Seasonal budgeting is the first layer of strategy to add to your list. The goal of seasonal budgeting is to budget according to the previous year’s performance. You can do this by setting up a table in Solver similar to the previous sections in this whitepaper. When setting up Solver, include monthly information by adding a monthly column. This monthly column can help Solver to adjust budgets campaigns to adjusts budgets at the campaign level per each month.
Day of Week Budgeting
In order to see where your budget is pacing in Excel we use this formula:
=(Current Spend/Amount of Days)*Total Days in the Month
In some cases, monthly budgeting works. However, this monthly budgeting formula does not always account for the fluctuating amounts of clicks received by day of the week or any recent changes to the account that could affect the spend levels. Because of this, you cannot treat each day of the week the same when budgeting. This is why we suggest budgeting by day of the week.
You can utilize an Excel sheet in order to set up day of the week budgeting. The projection sheet should show the average spend per weekday while taking into account the amount of days that have passed and the days remaining in the week. Here are the formulas for each day of the week:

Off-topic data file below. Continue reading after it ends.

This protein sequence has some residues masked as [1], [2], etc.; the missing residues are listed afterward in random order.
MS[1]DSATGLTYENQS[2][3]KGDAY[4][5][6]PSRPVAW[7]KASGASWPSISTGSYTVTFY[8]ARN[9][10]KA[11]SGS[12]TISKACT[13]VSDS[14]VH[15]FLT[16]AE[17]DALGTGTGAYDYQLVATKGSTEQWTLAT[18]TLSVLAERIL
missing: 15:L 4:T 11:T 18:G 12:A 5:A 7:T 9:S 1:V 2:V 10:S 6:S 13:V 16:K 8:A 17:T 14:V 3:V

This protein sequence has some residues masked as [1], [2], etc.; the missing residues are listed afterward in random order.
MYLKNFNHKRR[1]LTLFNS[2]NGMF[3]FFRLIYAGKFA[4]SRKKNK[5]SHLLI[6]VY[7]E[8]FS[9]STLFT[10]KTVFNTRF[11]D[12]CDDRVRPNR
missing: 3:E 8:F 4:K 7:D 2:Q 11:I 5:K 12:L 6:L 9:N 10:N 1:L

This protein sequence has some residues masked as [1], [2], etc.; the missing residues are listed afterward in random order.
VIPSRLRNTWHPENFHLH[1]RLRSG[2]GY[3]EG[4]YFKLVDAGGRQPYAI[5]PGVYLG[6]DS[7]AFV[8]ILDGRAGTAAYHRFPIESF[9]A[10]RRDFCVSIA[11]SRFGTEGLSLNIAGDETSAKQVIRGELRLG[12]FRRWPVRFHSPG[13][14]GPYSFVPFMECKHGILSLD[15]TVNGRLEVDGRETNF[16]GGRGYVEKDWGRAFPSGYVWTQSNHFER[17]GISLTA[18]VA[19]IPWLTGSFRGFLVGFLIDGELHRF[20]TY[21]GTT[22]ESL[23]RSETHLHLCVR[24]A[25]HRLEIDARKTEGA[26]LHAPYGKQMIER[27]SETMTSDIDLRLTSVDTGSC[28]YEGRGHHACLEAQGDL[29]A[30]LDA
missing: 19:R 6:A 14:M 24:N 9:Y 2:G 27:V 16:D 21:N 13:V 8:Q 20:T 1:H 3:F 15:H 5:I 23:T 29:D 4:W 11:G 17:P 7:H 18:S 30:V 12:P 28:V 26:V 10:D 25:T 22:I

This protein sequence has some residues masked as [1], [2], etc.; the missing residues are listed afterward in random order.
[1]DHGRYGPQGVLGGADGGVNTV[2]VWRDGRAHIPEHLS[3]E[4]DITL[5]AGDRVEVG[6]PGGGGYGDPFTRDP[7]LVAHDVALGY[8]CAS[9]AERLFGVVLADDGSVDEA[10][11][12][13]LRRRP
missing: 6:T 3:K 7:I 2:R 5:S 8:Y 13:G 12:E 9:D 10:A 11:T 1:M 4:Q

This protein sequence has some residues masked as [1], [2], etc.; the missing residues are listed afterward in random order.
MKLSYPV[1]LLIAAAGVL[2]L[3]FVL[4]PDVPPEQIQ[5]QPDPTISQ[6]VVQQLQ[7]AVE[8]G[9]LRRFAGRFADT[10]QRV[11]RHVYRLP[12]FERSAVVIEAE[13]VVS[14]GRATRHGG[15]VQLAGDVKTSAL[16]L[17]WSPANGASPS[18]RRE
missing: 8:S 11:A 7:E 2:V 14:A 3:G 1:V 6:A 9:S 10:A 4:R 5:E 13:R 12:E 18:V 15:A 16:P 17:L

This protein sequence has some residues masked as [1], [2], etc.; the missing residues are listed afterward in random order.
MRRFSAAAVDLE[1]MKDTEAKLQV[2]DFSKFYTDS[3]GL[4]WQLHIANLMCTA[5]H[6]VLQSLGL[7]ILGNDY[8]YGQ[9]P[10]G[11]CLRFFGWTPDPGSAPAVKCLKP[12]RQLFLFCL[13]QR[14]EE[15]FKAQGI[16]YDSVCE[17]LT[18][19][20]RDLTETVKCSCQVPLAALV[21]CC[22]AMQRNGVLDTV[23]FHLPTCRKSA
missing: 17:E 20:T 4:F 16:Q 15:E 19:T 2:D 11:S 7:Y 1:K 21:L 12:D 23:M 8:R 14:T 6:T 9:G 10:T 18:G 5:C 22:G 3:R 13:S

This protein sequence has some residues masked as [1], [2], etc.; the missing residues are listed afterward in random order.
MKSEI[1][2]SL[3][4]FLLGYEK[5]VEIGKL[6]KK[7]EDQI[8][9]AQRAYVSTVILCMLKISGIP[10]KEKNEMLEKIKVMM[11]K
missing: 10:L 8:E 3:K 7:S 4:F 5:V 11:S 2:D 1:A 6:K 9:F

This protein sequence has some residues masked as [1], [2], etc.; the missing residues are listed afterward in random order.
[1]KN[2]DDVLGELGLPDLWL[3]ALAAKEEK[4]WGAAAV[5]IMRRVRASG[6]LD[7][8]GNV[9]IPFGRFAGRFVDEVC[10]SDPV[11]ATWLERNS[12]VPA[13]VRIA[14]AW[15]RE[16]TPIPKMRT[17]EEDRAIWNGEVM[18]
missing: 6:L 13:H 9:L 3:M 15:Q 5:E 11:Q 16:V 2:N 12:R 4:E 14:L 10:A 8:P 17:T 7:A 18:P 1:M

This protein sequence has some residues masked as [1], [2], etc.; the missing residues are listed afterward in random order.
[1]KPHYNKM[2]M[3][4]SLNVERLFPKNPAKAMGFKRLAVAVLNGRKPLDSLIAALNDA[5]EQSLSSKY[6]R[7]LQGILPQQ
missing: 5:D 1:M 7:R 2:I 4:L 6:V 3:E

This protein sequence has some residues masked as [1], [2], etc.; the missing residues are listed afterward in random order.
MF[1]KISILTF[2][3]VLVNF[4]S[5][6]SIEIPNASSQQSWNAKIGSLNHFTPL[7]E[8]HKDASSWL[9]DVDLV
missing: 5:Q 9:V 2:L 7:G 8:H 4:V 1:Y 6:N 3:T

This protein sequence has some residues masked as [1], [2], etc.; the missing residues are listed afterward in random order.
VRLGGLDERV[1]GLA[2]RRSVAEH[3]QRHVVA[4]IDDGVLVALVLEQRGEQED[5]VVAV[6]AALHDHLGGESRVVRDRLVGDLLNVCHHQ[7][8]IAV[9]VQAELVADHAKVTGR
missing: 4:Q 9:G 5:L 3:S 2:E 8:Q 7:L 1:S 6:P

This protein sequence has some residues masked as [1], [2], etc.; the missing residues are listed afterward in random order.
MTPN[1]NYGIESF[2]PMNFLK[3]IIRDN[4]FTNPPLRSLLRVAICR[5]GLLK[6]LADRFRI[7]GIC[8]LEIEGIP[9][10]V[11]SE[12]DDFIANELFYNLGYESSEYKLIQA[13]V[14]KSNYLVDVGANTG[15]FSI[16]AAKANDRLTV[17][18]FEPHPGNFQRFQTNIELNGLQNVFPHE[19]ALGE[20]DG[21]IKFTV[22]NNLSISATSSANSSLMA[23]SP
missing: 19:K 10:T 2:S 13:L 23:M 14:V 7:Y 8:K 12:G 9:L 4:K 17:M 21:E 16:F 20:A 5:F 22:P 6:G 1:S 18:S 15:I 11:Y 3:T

- Sunday – E3/D3
- Monday – E4/D4
- Tuesday – E5/D5
- Wednesday – E6/D6
- Thursday – E7/D7
- Friday – E8/D8
- Saturday – E9/D9
For MTD Spend formula:
And the EOM Projection formula is:
Dayparting vs. Day of Week
Your day of the week budgeting strategy shouldn’t be replacing your dayparting strategy. Instead, these two should be working together to get the best bang for your buck.
Dayparting’s main job is to raise or lower bids for specific hours of the day when ads are showing. Its unique function allows us to improve ad position and CTR during the times of the day that are the most productive, and/or reduce impressions and CPCs for times that generate fewer or less profitable results. Dayparting should be used as a leverage tool for ad schedules and bid modifiers.